• Silvia Masiero, Stefania Milan and Emiliano Treré: “COVID-19 from the Margins: Narrating the COVID-19 pandemic through decoloniality and multilingualism” Abstract
  • Christel De Maeyer and Minha Lee: “Digital twins in healthcare for citizens” Abstract
  • Milan Tahraoui, Christian Krätzer and Jana Dittmann: “Risks and opportunities of an AI-based detector for deepfakesbased disinformation activities targeting democratic political processes” Abstract
  • Jörg Lehmann: “Digital commons as a model for digital sovereignty: The case of cultural heritage” Abstract
  • Gemma Copeland and Alex Worrad-Andrews: “Building digital sovereignty using common tools” Abstract

“Informed citizens and digital public authorities: A conversation about practices of sovereignty vis à vis public institutions”

The discussion explores a diversity of concepts and strategies to understand current negotiations around public data use and practices of sovereignty from the perspective of legal, political and media sciences, philosophy, design, history and STS. We aim to reflect changes in the relationship between citizens, administration and politics. What does it mean to be a sovereign and informed citizen? How transparent should the public administration be with regard to internal processes to the outside world? Is there such a thing as too much transparency and which are the areas of citizens’ legitimate interest? What is the role of cities?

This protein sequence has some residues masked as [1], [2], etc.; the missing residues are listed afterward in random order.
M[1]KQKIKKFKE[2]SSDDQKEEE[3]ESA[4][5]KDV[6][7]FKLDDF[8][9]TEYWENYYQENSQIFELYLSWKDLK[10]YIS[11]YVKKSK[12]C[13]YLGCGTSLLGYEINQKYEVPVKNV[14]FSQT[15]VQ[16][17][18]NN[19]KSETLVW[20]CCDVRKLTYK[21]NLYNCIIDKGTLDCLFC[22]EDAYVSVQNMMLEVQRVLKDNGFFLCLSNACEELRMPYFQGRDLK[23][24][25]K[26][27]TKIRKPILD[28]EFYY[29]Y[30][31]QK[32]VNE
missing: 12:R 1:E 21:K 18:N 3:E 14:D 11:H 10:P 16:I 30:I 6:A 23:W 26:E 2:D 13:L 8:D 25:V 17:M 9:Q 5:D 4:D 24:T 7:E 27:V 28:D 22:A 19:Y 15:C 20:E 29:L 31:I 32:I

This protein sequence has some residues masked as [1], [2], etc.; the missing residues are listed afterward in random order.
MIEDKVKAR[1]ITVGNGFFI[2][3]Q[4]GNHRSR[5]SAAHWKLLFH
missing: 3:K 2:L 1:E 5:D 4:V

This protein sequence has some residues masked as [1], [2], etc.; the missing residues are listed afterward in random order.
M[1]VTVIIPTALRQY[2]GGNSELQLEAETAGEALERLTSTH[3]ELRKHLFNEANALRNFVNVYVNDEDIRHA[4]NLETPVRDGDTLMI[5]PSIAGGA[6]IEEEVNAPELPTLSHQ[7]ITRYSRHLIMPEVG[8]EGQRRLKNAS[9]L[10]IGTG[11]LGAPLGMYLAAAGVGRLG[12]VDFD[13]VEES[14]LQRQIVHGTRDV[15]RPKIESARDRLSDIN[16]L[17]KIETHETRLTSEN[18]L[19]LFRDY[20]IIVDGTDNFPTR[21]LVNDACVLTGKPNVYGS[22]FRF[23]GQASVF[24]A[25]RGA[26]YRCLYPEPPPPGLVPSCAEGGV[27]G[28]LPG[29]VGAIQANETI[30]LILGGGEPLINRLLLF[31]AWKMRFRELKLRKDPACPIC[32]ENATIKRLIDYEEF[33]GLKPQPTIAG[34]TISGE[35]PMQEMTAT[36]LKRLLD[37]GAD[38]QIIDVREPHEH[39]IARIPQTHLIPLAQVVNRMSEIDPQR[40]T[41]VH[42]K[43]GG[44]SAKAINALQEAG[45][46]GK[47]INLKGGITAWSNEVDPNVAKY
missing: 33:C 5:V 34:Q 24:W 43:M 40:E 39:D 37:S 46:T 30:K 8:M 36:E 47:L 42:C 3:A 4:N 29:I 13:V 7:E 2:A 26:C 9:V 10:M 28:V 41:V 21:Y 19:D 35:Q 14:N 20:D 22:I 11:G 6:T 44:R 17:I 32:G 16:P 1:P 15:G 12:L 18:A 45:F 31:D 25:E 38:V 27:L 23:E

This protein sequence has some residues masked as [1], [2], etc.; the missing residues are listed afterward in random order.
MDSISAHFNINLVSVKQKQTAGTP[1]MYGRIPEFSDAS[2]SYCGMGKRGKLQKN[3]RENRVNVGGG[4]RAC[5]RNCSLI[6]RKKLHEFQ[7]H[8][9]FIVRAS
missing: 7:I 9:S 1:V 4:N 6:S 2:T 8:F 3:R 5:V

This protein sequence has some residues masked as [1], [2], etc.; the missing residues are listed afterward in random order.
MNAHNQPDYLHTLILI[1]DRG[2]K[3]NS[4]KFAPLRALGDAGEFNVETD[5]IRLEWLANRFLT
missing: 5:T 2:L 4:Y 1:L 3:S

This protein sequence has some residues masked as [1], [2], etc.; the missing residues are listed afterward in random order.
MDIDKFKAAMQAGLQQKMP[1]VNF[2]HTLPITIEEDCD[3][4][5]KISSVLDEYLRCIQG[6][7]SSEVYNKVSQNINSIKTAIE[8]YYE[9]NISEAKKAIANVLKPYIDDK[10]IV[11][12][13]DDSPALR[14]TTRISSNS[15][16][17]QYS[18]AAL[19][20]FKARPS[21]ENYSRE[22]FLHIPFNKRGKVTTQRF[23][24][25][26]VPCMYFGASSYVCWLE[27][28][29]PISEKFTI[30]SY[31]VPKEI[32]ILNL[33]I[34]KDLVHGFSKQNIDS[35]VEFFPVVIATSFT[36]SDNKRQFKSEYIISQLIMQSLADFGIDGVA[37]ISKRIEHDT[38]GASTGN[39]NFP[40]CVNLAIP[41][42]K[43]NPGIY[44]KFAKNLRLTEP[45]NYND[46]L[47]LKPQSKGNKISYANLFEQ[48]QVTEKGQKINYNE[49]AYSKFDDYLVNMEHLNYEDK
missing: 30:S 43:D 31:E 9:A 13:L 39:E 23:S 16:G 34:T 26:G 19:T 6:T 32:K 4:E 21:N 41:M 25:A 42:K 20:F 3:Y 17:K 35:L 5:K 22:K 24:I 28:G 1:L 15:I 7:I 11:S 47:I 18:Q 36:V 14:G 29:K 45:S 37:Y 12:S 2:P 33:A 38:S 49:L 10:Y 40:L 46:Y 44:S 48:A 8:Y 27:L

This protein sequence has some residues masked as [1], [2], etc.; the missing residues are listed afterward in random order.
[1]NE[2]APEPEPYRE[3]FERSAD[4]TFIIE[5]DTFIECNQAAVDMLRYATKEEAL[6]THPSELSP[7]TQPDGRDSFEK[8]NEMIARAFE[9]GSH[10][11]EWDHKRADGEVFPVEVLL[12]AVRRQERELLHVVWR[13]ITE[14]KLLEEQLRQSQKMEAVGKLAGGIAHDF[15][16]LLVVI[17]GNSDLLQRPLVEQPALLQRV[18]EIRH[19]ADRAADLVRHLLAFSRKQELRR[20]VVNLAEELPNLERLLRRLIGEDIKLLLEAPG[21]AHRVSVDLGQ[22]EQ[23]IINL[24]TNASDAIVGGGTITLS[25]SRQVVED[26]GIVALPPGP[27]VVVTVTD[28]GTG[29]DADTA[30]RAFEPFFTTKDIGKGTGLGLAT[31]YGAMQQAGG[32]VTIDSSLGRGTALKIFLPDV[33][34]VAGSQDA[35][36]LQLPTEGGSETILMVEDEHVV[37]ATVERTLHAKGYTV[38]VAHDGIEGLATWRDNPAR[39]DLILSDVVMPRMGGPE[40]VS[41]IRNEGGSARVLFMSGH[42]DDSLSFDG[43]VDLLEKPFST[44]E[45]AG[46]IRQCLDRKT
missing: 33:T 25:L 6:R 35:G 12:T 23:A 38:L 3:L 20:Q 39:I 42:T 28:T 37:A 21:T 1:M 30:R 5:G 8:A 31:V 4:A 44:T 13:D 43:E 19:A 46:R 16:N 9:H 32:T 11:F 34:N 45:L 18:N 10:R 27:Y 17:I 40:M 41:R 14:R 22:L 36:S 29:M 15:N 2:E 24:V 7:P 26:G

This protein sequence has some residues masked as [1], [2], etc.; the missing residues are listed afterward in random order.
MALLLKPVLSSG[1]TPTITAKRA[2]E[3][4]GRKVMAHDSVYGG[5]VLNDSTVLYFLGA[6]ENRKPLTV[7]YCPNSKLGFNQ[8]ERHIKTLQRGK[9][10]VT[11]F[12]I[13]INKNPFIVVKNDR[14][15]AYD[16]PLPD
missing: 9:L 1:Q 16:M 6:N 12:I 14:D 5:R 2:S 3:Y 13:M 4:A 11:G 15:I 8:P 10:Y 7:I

With Anna-Sophie Novak (Graz), Elizabeth Calderón Lüning (Berlin), Florian Hoof (Frankfurt), Merey Serjan (Munich), Milou Jansen (Amsterdam)

Christian Herzog, Robin Preiß and Daniela Zetti

 in cooperation with the “Federal Agency for Civic Education (Bundeszentrale für Politische Bildung)”

Track 2 “Digital literacy and inequalities”
Panel 2 “Critical engagement and informal knowledge”

Track Chairs: Bianca Herlo and Stefan Ullrich

  • Selena Savic and Yann Patrick Martins: “Making arguments with data” Abstract
  • Friederike Fröbel, Carina Lange and Gesche Joost: “Minodu – Fostering Local Sustainable Development Through Technology and Research” Abstract
  • Jana Heinz: “Opening schools to students’ informal digital knowledge to enabling the emancipatory employment of digital media” Abstract

 “Data Souvereignty”

Historically neglected, peripheral populations have experienced digital exclusion and new forms of coloniality where data is at the center. It is time to recognize that civil society has a key role in developing policies for data production and access. In this talk we will learn about diversity and social action for the sovereignty of marginalized populations and for the guarantee of civil rights from Brazilian and Latin American experiences.

in cooperation with re:publica 2022